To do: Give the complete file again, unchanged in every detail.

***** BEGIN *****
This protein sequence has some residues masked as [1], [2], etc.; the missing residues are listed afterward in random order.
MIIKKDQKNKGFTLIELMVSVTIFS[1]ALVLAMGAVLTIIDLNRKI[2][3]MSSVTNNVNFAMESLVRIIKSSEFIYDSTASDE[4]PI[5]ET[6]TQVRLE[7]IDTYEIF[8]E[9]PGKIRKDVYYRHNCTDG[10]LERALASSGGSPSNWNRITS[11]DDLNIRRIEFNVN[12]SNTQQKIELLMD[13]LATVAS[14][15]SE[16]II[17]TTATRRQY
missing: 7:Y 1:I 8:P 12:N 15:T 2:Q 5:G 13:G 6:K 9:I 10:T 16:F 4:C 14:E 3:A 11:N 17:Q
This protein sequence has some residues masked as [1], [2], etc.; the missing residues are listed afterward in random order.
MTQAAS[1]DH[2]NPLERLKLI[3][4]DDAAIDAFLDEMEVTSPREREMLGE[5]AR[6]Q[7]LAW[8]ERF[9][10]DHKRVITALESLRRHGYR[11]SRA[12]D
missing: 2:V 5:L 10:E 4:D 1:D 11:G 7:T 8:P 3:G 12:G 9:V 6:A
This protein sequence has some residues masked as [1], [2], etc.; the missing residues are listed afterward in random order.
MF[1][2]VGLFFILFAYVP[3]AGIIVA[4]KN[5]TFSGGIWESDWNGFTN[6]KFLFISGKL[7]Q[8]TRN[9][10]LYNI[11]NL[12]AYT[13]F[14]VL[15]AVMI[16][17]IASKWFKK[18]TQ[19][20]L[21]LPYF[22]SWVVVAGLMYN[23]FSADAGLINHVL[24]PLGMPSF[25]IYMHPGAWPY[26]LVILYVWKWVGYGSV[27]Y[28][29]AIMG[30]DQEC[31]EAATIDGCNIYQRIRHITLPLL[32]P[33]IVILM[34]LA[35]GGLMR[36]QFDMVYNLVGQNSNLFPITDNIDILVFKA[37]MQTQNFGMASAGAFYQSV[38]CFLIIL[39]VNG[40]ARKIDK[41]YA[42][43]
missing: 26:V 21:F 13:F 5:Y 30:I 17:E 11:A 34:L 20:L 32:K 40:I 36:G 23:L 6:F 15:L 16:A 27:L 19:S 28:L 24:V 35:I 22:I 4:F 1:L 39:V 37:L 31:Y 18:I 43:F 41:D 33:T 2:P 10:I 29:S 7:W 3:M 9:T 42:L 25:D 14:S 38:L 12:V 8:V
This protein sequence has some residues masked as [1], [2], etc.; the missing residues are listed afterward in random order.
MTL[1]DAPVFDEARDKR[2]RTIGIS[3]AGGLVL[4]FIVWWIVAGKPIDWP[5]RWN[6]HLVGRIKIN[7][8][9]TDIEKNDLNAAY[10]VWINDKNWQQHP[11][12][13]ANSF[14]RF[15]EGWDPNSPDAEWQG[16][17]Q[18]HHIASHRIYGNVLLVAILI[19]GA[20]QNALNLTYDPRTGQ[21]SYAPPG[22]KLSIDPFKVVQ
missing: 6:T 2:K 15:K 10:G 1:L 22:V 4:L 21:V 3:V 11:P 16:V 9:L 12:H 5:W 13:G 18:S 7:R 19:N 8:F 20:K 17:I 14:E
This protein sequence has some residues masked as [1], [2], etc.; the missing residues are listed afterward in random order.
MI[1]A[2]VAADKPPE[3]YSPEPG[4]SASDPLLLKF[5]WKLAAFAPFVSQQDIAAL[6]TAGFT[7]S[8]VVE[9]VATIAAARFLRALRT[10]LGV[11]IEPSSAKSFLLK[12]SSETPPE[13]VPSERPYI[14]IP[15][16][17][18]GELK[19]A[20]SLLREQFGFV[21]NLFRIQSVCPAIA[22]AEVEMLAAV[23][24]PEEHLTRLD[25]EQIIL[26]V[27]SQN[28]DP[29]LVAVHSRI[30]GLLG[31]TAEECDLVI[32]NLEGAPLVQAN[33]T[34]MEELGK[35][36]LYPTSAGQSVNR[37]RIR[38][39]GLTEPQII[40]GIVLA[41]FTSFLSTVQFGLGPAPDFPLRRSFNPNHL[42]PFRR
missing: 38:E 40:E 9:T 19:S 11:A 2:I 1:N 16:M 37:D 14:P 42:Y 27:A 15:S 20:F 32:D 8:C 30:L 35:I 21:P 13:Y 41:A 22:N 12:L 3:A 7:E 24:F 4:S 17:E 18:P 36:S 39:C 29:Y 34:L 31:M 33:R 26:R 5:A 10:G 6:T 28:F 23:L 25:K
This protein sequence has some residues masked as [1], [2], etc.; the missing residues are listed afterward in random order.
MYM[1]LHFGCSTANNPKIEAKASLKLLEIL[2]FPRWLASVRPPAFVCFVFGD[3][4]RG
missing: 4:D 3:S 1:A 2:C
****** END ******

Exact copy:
This protein sequence has some residues masked as [1], [2], etc.; the missing residues are listed afterward in random order.
MIIKKDQKNKGFTLIELMVSVTIFS[1]ALVLAMGAVLTIIDLNRKI[2][3]MSSVTNNVNFAMESLVRIIKSSEFIYDSTASDE[4]PI[5]ET[6]TQVRLE[7]IDTYEIF[8]E[9]PGKIRKDVYYRHNCTDG[10]LERALASSGGSPSNWNRITS[11]DDLNIRRIEFNVN[12]SNTQQKIELLMD[13]LATVAS[14][15]SE[16]II[17]TTATRRQY
missing: 7:Y 1:I 8:P 12:N 15:T 2:Q 5:G 13:G 6:K 9:I 10:T 16:F 4:C 14:E 3:A 11:N 17:Q
This protein sequence has some residues masked as [1], [2], etc.; the missing residues are listed afterward in random order.
MTQAAS[1]DH[2]NPLERLKLI[3][4]DDAAIDAFLDEMEVTSPREREMLGE[5]AR[6]Q[7]LAW[8]ERF[9][10]DHKRVITALESLRRHGYR[11]SRA[12]D
missing: 2:V 5:L 10:E 4:D 1:D 11:G 7:T 8:P 3:G 12:G 9:V 6:A
This protein sequence has some residues masked as [1], [2], etc.; the missing residues are listed afterward in random order.
MF[1][2]VGLFFILFAYVP[3]AGIIVA[4]KN[5]TFSGGIWESDWNGFTN[6]KFLFISGKL[7]Q[8]TRN[9][10]LYNI[11]NL[12]AYT[13]F[14]VL[15]AVMI[16][17]IASKWFKK[18]TQ[19][20]L[21]LPYF[22]SWVVVAGLMYN[23]FSADAGLINHVL[24]PLGMPSF[25]IYMHPGAWPY[26]LVILYVWKWVGYGSV[27]Y[28][29]AIMG[30]DQEC[31]EAATIDGCNIYQRIRHITLPLL[32]P[33]IVILM[34]LA[35]GGLMR[36]QFDMVYNLVGQNSNLFPITDNIDILVFKA[37]MQTQNFGMASAGAFYQSV[38]CFLIIL[39]VNG[40]ARKIDK[41]YA[42][43]
missing: 26:V 21:F 13:F 5:Y 30:I 17:E 11:A 34:L 20:L 32:K 40:I 36:G 23:L 6:F 15:L 16:A 27:L 19:S 28:L 24:V 35:I 22:I 4:F 1:L 39:V 37:L 31:Y 18:I 43:F 41:D 33:T 2:P 10:I 29:S 7:W 3:M 9:T 42:L 25:D 14:S 38:L 12:V 8:V
This protein sequence has some residues masked as [1], [2], etc.; the missing residues are listed afterward in random order.
MTL[1]DAPVFDEARDKR[2]RTIGIS[3]AGGLVL[4]FIVWWIVAGKPIDWP[5]RWN[6]HLVGRIKIN[7][8][9]TDIEKNDLNAAY[10]VWINDKNWQQHP[11][12][13]ANSF[14]RF[15]EGWDPNSPDAEWQG[16][17]Q[18]HHIASHRIYGNVLLVAILI[19]GA[20]QNALNLTYDPRTGQ[21]SYAPPG[22]KLSIDPFKVVQ
missing: 6:T 2:K 15:K 10:G 1:L 22:V 4:L 21:V 3:V 11:P 16:V 9:L 12:H 5:W 13:G 18:S 7:R 19:N 8:F 20:K 17:I 14:E
This protein sequence has some residues masked as [1], [2], etc.; the missing residues are listed afterward in random order.
MI[1]A[2]VAADKPPE[3]YSPEPG[4]SASDPLLLKF[5]WKLAAFAPFVSQQDIAAL[6]TAGFT[7]S[8]VVE[9]VATIAAARFLRALRT[10]LGV[11]IEPSSAKSFLLK[12]SSETPPE[13]VPSERPYI[14]IP[15][16][17][18]GELK[19]A[20]SLLREQFGFV[21]NLFRIQSVCPAIA[22]AEVEMLAAV[23][24]PEEHLTRLD[25]EQIIL[26]V[27]SQN[28]DP[29]LVAVHSRI[30]GLLG[31]TAEECDLVI[32]NLEGAPLVQAN[33]T[34]MEELGK[35][36]LYPTSAGQSVNR[37]RIR[38][39]GLTEPQII[40]GIVLA[41]FTSFLSTVQFGLGPAPDFPLRRSFNPNHL[42]PFRR
missing: 38:E 40:E 9:T 19:S 11:A 2:I 1:N 16:M 37:D 14:P 42:Y 27:A 15:S 20:F 32:D 8:C 30:L 35:I 21:P 13:Y 41:A 22:N 12:L 3:A 7:E 24:F 4:S 17:E 18:P 36:S 39:C 29:Y 34:L 31:M 33:R 26:R 5:A 10:G 6:T 28:F 23:L 25:K
This protein sequence has some residues masked as [1], [2], etc.; the missing residues are listed afterward in random order.
MYM[1]LHFGCSTANNPKIEAKASLKLLEIL[2]FPRWLASVRPPAFVCFVFGD[3][4]RG
missing: 4:D 3:S 1:A 2:C